Thread: Homogeneous equations always do have an integrating factor

1. Homogeneous equations always do have an integrating factor

I'm looking for some proofs about the following statement:

let $M(x,y)\,dx+N(x,y)\,dy=0,$ be a homogeneous ODE.

find an integrating factor for the above equation.

2. If the ODE is homogeneous then it admits the symmetry

$
\bar{x} = e^{\varepsilon \alpha}x,\;\;\;\bar{y} = e^{\varepsilon \alpha}y,
$

or infinitesimal transformation

$
\bar{x} = x + \varspsilon \alpha x + O(\varepsilon^2),\;\;\;
\bar{y} = y + \varspsilon \alpha y + O(\varepsilon^2)
$

and the original ODE has the integrating factor

$
\mu = \dfrac{1}{\alpha x M + \alpha y N}
$
(we can set $\alpha = 1$ wlog)

This was show by Lie in the late 1800's.

3. Let me point out that "find an integrating factor" is NOT a statement and you are not trying to prove it.

In fact, any first order differential equation has an integrating factor- its just simpler to find if the equation is homogeneous.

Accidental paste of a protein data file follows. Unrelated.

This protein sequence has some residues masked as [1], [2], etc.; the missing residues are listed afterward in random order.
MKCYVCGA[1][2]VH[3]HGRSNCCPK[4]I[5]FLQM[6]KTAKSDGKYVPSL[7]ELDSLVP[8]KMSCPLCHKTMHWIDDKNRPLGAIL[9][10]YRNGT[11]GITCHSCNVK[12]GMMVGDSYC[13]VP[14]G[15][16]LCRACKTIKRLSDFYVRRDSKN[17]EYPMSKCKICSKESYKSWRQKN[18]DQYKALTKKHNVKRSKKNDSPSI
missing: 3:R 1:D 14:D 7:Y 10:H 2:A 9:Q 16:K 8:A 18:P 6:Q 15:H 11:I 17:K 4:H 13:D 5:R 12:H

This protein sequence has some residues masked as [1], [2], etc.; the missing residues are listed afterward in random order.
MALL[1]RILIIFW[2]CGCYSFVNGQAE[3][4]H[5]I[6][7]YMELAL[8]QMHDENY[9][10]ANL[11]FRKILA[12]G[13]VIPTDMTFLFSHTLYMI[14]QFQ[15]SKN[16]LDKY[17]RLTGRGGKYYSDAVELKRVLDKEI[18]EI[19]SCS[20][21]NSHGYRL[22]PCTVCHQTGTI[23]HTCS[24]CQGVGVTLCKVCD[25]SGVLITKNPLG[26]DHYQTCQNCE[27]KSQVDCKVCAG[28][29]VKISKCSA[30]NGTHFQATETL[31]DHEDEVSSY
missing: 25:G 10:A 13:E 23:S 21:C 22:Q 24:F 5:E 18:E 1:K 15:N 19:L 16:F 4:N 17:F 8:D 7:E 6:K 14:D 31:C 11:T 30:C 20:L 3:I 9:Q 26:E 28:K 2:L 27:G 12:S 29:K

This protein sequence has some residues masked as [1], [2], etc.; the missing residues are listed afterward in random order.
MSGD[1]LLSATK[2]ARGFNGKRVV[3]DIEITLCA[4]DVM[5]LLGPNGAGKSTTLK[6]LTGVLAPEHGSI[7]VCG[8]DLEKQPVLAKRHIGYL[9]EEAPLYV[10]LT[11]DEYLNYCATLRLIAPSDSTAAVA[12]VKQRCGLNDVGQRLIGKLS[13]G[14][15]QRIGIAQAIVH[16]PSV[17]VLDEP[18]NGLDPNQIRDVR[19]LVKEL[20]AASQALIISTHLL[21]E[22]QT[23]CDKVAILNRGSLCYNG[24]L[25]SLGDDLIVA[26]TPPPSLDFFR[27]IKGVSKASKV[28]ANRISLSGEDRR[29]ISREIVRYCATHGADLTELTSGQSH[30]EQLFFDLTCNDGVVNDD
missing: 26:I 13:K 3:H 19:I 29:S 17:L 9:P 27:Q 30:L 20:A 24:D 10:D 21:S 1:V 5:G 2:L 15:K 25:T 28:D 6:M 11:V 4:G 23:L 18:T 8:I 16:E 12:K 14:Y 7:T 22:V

4. Originally Posted by Danny
If the ODE is homogeneous then it admits the symmetry

$
\bar{x} = e^{\varepsilon \alpha}x,\;\;\;\bar{y} = e^{\varepsilon \alpha}y,
$

or infinitesimal transformation

$
\bar{x} = x + \varspsilon \alpha x + O(\varepsilon^2),\;\;\;
\bar{y} = y + \varspsilon \alpha y + O(\varepsilon^2)
$

and the original ODE has the integrating factor

$
\mu = \dfrac{1}{\alpha x M + \alpha y N}
$
(we can set $\alpha = 1$ wlog)

This was show by Lie in the late 1800's.
two advanced for me! but thanks!

Originally Posted by HallsofIvy
Let me point out that "find an integrating factor" is NOT a statement and you are not trying to prove it.

In fact, any first order differential equation has an integrating factor- its just simpler to find if the equation is homogeneous.
i never said the above ODE was linear or something, it could have quadratic or cubic terms and can still be homogeneous.